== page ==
• The Great Gatsby–a reread and I truly appreciate the symbols and metaphors so much more now that I teach AP Literature. This time around it was on audio tape, although a newer version is needed (pops and skips *grr*)
  • A Slight Trick of the Mind (Mr Holmes)–Cullin truly treated Sherlock with dignity and the plot is quite plausible
  • The Bookseller–not a raging favorite read, but the premise is fascinating and a page-flipper
  • My Salinger Year–a lovely memoir of the yesteryear of publishing
  • The Little Prince–so charming, so profoundly simple

Anyone else in the midst of a Reading Challenge?

A Trio of Shakespeare 

Considering I had no exposure or any real knowledge of Shakespeare until I began teaching his works in high school, I’ve certainly made up for lost time.

In the twelve years of morphing from a displaced school librarian to an AP teacher I’ve developed an appreciation for Wm. Sh. to the point of labeling myself a Bardinator. *

“Yo, thou intensely doeth Bard if thy be a Bardinator.” image:

Bardinator /n./ a person who goes beyond face value knowledge of Shakespearean works and dives in to study, appreciate, and revel in the works of William Shakespeare to the point of total commitment. Simply put–a dedication to the Bard’s works beyond what is considered sufficiently normal. 

This summer I have reveled in more Bard than usual. It began, appropriately enough on July 4th* when I landed in Washington DC to study Hamlet for a week at the Folger Shakespeare Library.

Later that month I finally got around to Anonymous, which is actually anti-Bard, as it is a ridiculous conjecture that William Shakespeare was not a brilliant playwright but actually a drunken sot of an actor fronting for some earl who was a closet playwright. The only takeaway was how stunningly the time period and the theater was portrayed. I squirmed through this insulting and terrible premise to absorb the glory of the Elizabethean stage snippets. One star of note was Mark Rylance. This observation led me to–

Twelfth Night starring Mark Rylance in the role of Olivia. Yes, finally. A Shakespearen production as it might have been presented because of the all male cast. The play was filmed at The Globe with a live audience (groundlings included) in sharp, glorious HD. Mark Rylance and his troupe superceded expectations. It was unprecedented theater. I will have problems readjusting to women playing women now in Bard dramas because Shakespeare wrote the parts knowing men/boys would be playing women. Or in the case of Viola/Caesario-, a youth playing a woman disguised as a youth. The lines and meaning take on a whole new dimension with the knowledge it’s two men playing they are attracted to each other but the manly man doesn’t want to admit to it . But thr audience knows the fair youth is really supposed to be a woman since it’s a boy playing a woman dressed as a boy. The confusion is intentional, as is the jovial mistaken engendered double meanings.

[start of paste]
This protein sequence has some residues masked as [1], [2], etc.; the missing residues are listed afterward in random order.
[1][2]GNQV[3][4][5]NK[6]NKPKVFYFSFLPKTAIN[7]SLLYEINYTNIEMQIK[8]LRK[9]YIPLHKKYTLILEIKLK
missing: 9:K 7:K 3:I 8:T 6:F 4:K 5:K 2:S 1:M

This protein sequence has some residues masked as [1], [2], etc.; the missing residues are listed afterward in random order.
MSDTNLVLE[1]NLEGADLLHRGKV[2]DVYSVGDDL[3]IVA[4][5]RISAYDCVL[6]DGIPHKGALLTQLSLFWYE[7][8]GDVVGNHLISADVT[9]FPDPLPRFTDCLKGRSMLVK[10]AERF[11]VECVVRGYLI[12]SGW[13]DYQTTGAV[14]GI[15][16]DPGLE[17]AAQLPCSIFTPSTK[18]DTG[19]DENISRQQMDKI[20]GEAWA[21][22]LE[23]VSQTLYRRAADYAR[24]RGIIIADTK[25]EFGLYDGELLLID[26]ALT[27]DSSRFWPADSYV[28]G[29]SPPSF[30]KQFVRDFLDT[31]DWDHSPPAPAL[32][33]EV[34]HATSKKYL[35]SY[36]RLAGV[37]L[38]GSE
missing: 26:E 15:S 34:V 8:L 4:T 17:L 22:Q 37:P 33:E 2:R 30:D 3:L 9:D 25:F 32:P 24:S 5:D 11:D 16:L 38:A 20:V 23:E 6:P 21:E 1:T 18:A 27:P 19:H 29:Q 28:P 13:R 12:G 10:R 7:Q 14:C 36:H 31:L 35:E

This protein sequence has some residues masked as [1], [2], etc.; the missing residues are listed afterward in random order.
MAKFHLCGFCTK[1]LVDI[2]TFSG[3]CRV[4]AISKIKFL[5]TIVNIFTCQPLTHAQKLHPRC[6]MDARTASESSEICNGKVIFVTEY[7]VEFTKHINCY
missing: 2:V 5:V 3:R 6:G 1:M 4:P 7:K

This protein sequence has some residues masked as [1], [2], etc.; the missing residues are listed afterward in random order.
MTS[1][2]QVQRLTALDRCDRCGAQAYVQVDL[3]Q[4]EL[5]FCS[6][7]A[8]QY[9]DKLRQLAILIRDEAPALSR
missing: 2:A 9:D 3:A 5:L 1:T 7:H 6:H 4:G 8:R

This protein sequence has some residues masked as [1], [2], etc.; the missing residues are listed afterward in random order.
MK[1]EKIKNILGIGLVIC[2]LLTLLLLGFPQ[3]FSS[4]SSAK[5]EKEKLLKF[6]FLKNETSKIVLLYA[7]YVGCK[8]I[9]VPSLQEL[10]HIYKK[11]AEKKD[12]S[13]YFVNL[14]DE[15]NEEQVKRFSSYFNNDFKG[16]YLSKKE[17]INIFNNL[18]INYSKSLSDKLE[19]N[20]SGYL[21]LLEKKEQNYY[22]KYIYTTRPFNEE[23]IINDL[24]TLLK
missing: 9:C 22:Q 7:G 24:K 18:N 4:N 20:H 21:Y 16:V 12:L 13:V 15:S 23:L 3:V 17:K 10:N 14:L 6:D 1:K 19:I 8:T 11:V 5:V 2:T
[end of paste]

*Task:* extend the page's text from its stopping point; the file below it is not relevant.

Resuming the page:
“Yonder sun doth the moon, y’all.” Image:

To round out the summer I watched my first ever Shakespeare in the Park or more precisely, on the grass at the local fairgrounds.  A group of thespians out of Montana traversing five states presenting either Cyrano or Taming of the Shrew graced our fare (or fair) town. And what a turn out. Beginning at three o’clock people arrived to claim their patch of grass and browsed the various booths ranging from spun wool goods to sword play. A lively Renaissance trio added appropriate musical ambiance. At six o’clock the western-themed show begun and the audience whistled and hooted out their appreciation at all the puns and ribaldry. The best bit was unplanned when a wee little lass wandered onto the stage at just the moment when Petruchio instructs Kate to speak to the “maiden” (Vincentio).

“Speak to yonder maiden, Kate. Not that one–the other one.”

Not missing a beat, Vincentio grabs up the sweet interloper and announces: “This is my granddaughter” and managed to return her to an embarrassed audience mother.

A truly fun community event to commemorate the closing of summer. Soon I will be bringing Shakespeare to the classroom, but perhaps we’ll Bard out on the lawn. BOOC–bring our own chairs.

Did anyone else have a bit of Bard along with their beach and BBQ days this summer?


*yes, there is a connection of studying Shakespeare during America’s independence week–Wm. Sh. became our nation’s first playwright when his plays sailed over from England. In fact, the Folger has the first Elizabethean stage. A regular Tudor de force (upon which I played a hammy Horatio).

*I just spent an hour hopscotching about the Net trying to find that nifty definition I stumbled across years ago. No luck. I did find a new blog concerning Shakespeare. I have created my own definition. This will be a work in progress and I am quite open to other interpretations.

Teacher Meme of Meaning

Confession: I’ve been in my classroom here and there throughout August, making copies, organizing my room, straightening up lesson plans. At most one or two other staff cars are in the lot. It’s sunny, summer is beginning it’s farewell (leaves are turning red!) so I should be playing outside, and I’m putzing around in my classroom. I’ve come to the conclusion I’m either crazy or devoted to teaching. Probably both. That’s why I had to share this meme. It’s so true, that I have no other comment.